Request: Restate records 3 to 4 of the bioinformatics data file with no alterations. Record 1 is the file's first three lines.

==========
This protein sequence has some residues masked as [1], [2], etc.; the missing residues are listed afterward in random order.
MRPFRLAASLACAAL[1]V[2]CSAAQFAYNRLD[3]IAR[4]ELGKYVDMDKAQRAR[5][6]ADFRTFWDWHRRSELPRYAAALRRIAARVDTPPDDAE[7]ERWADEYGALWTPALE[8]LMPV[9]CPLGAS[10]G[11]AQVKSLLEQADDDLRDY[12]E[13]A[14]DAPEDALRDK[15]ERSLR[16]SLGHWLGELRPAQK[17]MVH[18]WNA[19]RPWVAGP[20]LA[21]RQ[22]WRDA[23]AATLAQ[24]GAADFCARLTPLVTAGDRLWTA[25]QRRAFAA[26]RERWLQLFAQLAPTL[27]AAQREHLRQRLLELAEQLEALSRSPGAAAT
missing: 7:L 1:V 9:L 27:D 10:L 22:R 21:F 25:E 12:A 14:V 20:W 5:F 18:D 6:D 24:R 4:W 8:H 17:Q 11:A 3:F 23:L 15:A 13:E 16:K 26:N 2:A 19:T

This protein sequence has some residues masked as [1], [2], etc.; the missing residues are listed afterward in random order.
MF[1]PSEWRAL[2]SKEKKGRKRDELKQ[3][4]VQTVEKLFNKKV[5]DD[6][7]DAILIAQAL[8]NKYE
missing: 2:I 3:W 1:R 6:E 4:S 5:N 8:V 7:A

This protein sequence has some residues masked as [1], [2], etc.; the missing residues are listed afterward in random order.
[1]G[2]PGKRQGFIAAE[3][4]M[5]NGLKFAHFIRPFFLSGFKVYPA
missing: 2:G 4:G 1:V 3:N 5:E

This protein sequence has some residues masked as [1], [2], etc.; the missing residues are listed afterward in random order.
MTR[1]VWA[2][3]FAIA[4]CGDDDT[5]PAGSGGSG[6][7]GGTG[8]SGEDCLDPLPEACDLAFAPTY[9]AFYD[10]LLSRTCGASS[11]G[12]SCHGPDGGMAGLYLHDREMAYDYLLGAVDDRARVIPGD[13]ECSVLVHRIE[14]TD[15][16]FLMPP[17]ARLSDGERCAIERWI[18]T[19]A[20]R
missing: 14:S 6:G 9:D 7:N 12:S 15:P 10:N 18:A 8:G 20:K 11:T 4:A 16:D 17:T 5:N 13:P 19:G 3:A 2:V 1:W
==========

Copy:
This protein sequence has some residues masked as [1], [2], etc.; the missing residues are listed afterward in random order.
[1]G[2]PGKRQGFIAAE[3][4]M[5]NGLKFAHFIRPFFLSGFKVYPA
missing: 2:G 4:G 1:V 3:N 5:E

This protein sequence has some residues masked as [1], [2], etc.; the missing residues are listed afterward in random order.
MTR[1]VWA[2][3]FAIA[4]CGDDDT[5]PAGSGGSG[6][7]GGTG[8]SGEDCLDPLPEACDLAFAPTY[9]AFYD[10]LLSRTCGASS[11]G[12]SCHGPDGGMAGLYLHDREMAYDYLLGAVDDRARVIPGD[13]ECSVLVHRIE[14]TD[15][16]FLMPP[17]ARLSDGERCAIERWI[18]T[19]A[20]R
missing: 14:S 6:G 9:D 7:N 12:S 15:P 10:N 18:A 8:G 20:K 11:T 4:A 16:D 17:T 5:N 13:P 19:G 3:A 2:V 1:W